Plymouth ‘science fiction’ success story shared at COP26

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Planting grass on the seabed in Plymouth is one of the UK’s ecological success stories shared at COP26 in Glasgow.

The ambition to collect seagrass seeds from healthy seagrass meadows, grow them in the lab and then plant a total of eight hectares sounds like science fiction.

But already one hectare – the equivalent of 2.5 football pitches – was planted in the Plymouth Sound Special Area of ​​Conservation (SAC) earlier this year, and an additional half a hectare will be added in late November and early December.

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Fiona Crouch, ReMEDIES Project Manager for Natural England, said: “The seabed is a mostly hidden environment, but its features are important for wildlife and humans.

“Collecting and cultivating herbarium seeds before replanting them is a first for England on this scale. But that’s only part of the job. Raising awareness of these sensitive seabed habitats, their location and importance, and inspiring people to care for them is vital for our work to have a lasting impact. And being at COP26 to share this message will only help.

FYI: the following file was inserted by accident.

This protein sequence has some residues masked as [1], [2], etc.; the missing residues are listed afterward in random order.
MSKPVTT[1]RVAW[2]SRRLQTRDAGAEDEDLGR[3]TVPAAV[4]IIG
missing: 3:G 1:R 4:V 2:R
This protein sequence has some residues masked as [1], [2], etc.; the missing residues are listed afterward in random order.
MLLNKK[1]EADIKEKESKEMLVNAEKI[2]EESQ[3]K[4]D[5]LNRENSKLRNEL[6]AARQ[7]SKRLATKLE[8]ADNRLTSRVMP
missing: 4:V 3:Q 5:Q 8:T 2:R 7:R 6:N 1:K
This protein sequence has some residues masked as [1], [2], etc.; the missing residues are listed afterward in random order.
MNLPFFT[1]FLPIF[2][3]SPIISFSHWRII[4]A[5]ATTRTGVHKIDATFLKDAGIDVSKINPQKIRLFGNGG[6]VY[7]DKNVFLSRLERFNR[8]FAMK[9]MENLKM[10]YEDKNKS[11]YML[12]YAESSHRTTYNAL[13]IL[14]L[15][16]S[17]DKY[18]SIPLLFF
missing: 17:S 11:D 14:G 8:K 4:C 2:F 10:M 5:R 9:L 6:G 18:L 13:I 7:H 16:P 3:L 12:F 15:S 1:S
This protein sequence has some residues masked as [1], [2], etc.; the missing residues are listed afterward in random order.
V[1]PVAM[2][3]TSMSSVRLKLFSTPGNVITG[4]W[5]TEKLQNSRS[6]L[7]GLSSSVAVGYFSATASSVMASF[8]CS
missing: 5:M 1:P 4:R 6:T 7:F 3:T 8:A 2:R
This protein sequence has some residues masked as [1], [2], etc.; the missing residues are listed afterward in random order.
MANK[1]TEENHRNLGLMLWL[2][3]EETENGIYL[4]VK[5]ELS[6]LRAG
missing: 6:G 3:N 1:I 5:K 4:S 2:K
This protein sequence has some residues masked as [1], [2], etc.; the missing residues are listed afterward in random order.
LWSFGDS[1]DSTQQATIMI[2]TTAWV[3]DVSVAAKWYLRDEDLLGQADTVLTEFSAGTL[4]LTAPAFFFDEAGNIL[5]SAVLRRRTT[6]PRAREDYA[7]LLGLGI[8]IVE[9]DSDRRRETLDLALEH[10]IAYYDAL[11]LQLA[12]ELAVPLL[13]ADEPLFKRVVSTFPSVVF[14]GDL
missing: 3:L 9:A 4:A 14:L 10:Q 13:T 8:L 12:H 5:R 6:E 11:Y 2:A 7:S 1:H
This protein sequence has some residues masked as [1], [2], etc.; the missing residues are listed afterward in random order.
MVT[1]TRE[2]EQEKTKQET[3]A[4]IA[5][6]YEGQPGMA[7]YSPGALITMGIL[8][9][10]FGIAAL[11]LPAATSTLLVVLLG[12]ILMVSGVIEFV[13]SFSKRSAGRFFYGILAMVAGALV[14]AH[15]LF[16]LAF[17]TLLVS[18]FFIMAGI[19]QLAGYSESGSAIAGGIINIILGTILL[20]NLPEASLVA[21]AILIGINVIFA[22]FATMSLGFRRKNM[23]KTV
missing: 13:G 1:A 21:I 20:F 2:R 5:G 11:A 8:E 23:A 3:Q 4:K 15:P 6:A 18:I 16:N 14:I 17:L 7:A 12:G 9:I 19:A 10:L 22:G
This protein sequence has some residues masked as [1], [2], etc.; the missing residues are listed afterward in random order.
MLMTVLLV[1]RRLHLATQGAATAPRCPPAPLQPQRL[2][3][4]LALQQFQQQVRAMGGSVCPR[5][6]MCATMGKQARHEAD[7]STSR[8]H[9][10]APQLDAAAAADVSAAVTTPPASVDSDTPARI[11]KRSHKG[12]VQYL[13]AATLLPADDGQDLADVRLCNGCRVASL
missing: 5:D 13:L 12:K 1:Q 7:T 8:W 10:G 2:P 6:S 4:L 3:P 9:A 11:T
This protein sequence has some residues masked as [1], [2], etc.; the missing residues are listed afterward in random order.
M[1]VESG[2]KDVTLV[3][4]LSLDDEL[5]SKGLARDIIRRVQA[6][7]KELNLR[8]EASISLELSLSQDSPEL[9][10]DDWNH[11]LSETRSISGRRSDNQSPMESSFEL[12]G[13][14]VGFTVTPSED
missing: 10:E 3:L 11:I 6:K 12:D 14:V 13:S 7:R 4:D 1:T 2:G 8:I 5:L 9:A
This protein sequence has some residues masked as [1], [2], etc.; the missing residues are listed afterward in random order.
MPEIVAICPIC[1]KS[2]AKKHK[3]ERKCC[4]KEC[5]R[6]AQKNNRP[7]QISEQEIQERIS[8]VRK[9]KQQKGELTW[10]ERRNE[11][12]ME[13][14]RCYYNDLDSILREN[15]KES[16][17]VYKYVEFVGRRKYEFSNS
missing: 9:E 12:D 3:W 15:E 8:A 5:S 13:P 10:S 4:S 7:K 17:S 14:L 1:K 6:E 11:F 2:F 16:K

Visitors enjoying the Green Zone events program at Glasgow Science Center will hear the story of England’s largest seagrass planting effort through the LIFE Recreation ReMEDIES partnership, along with other nature-based solutions by Natural England on the Inter-Agency Climate Change Group stand.



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Seagrass beds provide important habitat for young fish and for protected creatures such as seahorses and pedunculate jellyfish. Seagrass beds also help clean the water as well as capture and store carbon.

But recent research has suggested that the UK may have lost up to 92% of its seagrass beds. Natural England is leading the four-year £ 2.5million partnership funded by the EU’s Life program to protect and restore seabed habitats in five SACs in southern England.

ReMEDIES ‘restoration manager – the Ocean Conservation Trust – aims to plant four hectares of seagrass in Plymouth Sound and four hectares in the Solent Sea SAC.

ReMEDIES is also working to protect existing seagrass beds. Thanks to its partner, the Royal Yachting Association, it invites the yachting community to learn more about the impact of anchoring and mooring practices on the seabed and to share best practice advice with boaters.

It also tests and installs advanced mooring systems (AMS) for boats. These systems are specially designed to reduce interaction with the seabed.

It is estimated that the UK may have lost up to 92 percent of its seagrass beds due to dieback, pollution and physical disturbance have been identified as contributing causes.

About 16,000 bags of seeds and 2,200 seedlings have been planted in Plymouth Sound National Marine Park in Devon, and the £ 2.5million project aims to cultivate eight hectares (80,000 m²) of grassland in the Devon and Hampshire over four years.

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